4. Show how it benefits them and your institution 


Showing how your idea will benefit those in your institution is a crucial part of winning your colleagues’ support. People don’t care about things that don’t affect them. And they likely won’t care about your idea unless it helps them in some way. 


The good news here is that this means you should focus on gathering support from those who will be positively impacted by your idea. Eventually, you may have to bring your idea to those in your institution who don’t care or won’t be affected, but for now, focus on those who should be excited about this change. 


Say you’re the CRA Officer and you want to require each member of your lending team to report five potential community development loans each quarter. This is a great idea in theory, since it will save you hours of mining for these loans (especially if you’re part of a small CRA team). But unless you share how this will benefit your lending team, you probably won’t get much support. Instead of telling them how much it will help you, show them how reporting these loans will help your institution score well on the CRA exam and in turn make their jobs easier. 


5. Present your plan to the Board of Directors or other leaders


Once you’ve gathered some solid support throughout your institution, it’s time to bring your idea to the board of directors, CEO, or other senior management. You don’t want to do this at the beginning of your idea because chances are you’re going to be asked a lot of questions. The more time you’ve spent with your idea and the more people you’ve asked for input, the more solid your idea’s foundation will be. And when your board sees that other people in the institution already support your idea, that adds some serious points in your favor. 


When you bring your idea to the board, you need to nail your presentation. That means going in with a solid plan, doing all the research you can think of beforehand, showing any relevant data, and anticipating questions you may be asked. In short, you need to be prepared. 


Presenting your idea to the board of directors is a big step. If they don’t like your idea or see too many holes in it, your idea will sink and will likely never be completed. That’s why you should present your plan to the board only after receiving lots of feedback and gathering support from your colleagues. 


Just because this is a big step in bringing your plan to fruition doesn’t mean you can’t have fun with it. Create a powerpoint (although go light on the cheesy animations), get your board excited about the idea, show them how your plan will help them and the institution, and above all, be kind to yourself, especially if your presentation doesn’t go according to plan.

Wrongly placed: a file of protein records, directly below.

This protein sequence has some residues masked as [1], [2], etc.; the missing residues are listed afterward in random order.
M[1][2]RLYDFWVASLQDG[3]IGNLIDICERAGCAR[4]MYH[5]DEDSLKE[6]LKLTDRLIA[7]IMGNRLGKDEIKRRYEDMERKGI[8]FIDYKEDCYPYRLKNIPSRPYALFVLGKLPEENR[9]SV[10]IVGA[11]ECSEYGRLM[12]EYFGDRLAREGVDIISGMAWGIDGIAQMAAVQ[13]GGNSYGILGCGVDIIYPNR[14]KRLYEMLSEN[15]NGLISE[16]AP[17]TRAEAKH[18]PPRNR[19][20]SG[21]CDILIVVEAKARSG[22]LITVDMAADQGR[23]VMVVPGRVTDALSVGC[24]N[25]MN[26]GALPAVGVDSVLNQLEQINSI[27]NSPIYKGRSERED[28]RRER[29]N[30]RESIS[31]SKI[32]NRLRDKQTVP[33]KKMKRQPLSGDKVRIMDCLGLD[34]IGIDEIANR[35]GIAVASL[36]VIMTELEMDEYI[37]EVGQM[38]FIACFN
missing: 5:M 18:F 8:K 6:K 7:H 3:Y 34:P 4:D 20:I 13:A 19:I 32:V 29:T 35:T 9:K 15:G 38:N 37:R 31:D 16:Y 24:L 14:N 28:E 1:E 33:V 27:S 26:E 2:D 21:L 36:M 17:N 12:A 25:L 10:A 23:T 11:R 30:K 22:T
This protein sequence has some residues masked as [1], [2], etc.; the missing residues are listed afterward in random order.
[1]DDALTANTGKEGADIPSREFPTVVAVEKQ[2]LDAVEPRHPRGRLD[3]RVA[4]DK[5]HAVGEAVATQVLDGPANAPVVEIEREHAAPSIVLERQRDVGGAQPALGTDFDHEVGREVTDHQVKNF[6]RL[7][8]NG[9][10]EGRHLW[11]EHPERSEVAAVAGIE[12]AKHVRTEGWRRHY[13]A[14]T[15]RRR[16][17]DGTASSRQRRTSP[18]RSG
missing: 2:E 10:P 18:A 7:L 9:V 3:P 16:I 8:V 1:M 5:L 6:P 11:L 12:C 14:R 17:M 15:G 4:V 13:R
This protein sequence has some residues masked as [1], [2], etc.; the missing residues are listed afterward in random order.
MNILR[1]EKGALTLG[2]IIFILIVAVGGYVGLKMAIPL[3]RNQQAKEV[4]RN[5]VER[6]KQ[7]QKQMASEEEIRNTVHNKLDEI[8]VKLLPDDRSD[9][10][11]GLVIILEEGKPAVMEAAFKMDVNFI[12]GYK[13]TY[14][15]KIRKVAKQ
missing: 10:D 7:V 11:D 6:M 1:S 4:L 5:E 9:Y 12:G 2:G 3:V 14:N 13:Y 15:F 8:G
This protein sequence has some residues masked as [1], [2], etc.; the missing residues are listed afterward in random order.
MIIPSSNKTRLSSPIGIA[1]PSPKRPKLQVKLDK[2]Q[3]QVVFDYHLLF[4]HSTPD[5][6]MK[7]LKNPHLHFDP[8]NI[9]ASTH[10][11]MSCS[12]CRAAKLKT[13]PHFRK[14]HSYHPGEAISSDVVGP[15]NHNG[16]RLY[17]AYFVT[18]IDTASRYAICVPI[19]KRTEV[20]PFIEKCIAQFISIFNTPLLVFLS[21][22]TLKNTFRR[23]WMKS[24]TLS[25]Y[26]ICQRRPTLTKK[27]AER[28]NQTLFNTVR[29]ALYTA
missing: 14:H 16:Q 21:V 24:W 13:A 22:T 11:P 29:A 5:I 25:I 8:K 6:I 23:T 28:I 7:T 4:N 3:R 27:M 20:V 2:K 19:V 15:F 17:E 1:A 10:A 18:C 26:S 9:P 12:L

6. Don’t give up


You could have the best idea in the world, and it might still take months to implement. The truth is that gathering support for a new idea takes time. 


Sometimes it will feel like your idea is going nowhere. Like nobody cares about it and you should just give up now. But if you truly believe in your idea and know that it will help your institution, don’t give up! Sometimes all you need to do is brainstorm a bit, flesh out your idea, and start winning your colleagues’ support again. 


This can be challenging, but everything worth doing is worth doing right, right? So prepare your pitch, gather support among your own department, take your idea to other departments throughout the bank or credit union, show each person how your idea will positively impact their jobs, present your idea to the board of directors, and get your plan implemented. You got this! 


How Kadince can help you gather support 


Remember when we said that you should present data to your board of directors and other colleagues? This is definitely a good idea, but most people presenting data do it poorly. Instead of boring, dry, kill-your-idea-before-it-begins charts and graphs, it’s much better to present this data in a fun, dynamic way that catches your audience’s attention. 


If you use Kadince to track your financial institution’s community involvement data, CRA data, marketing compliance approvals, or feedback, presenting data is fun and easy. 


With Kadince, you can build widgets and reports that are eye-catching and easy to understand. And these reports and widgets automatically update when more data is added to Kadince. So you only have to build that report or widget once and can then review and export as needed. 


Screenshot of Kadince widgets


These visuals are bound to make your board presentation more engaging and will help you gather the support you need to turn your idea into a fully functioning reality. 


To learn more about Kadince widgets and reports, schedule a demo.


None of Kadince, Inc., its affiliates, or its respective employees, directors, officers, and agents (collectively, “Kadince”) are responsible or liable for any content or information incorporated herein. Read full disclosure.

Jaidyn Crookston | Content Manager, Kadince